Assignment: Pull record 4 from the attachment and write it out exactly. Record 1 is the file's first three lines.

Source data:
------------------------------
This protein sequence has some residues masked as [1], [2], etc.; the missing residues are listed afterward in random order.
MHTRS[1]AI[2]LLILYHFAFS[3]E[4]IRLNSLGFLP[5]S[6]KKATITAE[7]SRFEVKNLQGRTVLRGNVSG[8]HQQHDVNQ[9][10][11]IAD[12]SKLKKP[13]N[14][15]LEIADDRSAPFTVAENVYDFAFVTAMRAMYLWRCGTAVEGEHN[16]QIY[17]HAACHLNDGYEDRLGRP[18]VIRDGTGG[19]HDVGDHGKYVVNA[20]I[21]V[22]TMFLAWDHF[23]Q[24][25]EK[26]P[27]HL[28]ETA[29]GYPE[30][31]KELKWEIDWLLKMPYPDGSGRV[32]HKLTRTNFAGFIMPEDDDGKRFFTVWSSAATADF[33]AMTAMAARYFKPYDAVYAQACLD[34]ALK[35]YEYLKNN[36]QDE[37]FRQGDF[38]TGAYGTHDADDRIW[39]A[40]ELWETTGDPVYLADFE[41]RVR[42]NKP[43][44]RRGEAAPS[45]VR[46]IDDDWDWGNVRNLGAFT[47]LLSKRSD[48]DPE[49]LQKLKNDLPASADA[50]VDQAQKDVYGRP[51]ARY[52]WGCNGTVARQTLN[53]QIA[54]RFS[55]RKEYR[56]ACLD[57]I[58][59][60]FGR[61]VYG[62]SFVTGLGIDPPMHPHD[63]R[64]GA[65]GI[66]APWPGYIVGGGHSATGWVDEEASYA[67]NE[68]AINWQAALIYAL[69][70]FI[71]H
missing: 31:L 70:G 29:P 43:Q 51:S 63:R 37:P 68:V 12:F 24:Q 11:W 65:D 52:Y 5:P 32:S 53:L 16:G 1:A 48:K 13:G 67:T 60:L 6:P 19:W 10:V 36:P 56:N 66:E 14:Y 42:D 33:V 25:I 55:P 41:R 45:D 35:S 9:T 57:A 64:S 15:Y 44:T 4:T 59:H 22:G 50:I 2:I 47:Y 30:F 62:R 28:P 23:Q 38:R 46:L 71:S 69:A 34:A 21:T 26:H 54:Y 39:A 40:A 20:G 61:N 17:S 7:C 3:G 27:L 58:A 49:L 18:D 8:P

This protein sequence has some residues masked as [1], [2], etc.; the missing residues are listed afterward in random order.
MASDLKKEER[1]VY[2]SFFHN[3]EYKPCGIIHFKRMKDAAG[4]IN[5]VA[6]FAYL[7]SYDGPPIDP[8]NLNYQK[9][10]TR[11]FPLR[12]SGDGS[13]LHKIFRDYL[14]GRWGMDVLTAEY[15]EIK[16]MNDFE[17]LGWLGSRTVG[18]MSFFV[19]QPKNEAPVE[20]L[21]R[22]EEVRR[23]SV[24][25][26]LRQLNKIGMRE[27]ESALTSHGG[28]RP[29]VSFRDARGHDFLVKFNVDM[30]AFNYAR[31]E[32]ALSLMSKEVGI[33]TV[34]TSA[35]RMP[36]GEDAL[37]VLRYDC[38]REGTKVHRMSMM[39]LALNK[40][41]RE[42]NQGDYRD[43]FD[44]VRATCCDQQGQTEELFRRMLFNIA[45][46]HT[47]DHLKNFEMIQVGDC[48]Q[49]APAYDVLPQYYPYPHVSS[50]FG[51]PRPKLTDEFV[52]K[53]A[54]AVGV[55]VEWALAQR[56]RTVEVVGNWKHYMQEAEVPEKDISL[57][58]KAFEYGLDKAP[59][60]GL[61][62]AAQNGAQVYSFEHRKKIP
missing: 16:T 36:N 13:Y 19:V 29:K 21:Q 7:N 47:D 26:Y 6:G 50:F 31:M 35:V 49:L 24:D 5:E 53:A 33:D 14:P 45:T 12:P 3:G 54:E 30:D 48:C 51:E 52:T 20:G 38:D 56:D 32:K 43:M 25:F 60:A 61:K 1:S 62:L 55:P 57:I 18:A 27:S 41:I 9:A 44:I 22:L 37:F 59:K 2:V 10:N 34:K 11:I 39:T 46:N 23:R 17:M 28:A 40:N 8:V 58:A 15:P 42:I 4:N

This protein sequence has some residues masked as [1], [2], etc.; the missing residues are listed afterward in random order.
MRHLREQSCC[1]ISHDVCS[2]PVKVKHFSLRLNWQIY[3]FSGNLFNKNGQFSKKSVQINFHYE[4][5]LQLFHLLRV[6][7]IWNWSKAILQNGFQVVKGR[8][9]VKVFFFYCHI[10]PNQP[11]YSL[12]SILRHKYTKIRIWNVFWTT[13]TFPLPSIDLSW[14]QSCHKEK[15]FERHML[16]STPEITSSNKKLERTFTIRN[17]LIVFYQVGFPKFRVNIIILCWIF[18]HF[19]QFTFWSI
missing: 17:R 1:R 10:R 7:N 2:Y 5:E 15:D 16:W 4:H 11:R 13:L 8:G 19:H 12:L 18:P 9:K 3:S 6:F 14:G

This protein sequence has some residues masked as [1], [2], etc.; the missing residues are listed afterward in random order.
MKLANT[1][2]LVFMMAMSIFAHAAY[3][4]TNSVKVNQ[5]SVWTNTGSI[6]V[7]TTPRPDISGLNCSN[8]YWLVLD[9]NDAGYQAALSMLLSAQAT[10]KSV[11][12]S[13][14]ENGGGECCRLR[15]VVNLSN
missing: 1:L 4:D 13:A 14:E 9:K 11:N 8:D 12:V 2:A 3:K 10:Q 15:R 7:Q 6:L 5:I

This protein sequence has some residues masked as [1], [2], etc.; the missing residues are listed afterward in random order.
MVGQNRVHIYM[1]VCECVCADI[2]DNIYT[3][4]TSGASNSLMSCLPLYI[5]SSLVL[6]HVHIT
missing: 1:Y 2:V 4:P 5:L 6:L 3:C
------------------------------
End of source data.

This protein sequence has some residues masked as [1], [2], etc.; the missing residues are listed afterward in random order.
MKLANT[1][2]LVFMMAMSIFAHAAY[3][4]TNSVKVNQ[5]SVWTNTGSI[6]V[7]TTPRPDISGLNCSN[8]YWLVLD[9]NDAGYQAALSMLLSAQAT[10]KSV[11][12]S[13][14]ENGGGECCRLR[15]VVNLSN
missing: 1:L 4:D 13:A 14:E 9:K 11:N 8:D 12:V 2:A 3:K 10:Q 15:R 7:Q 6:L 5:I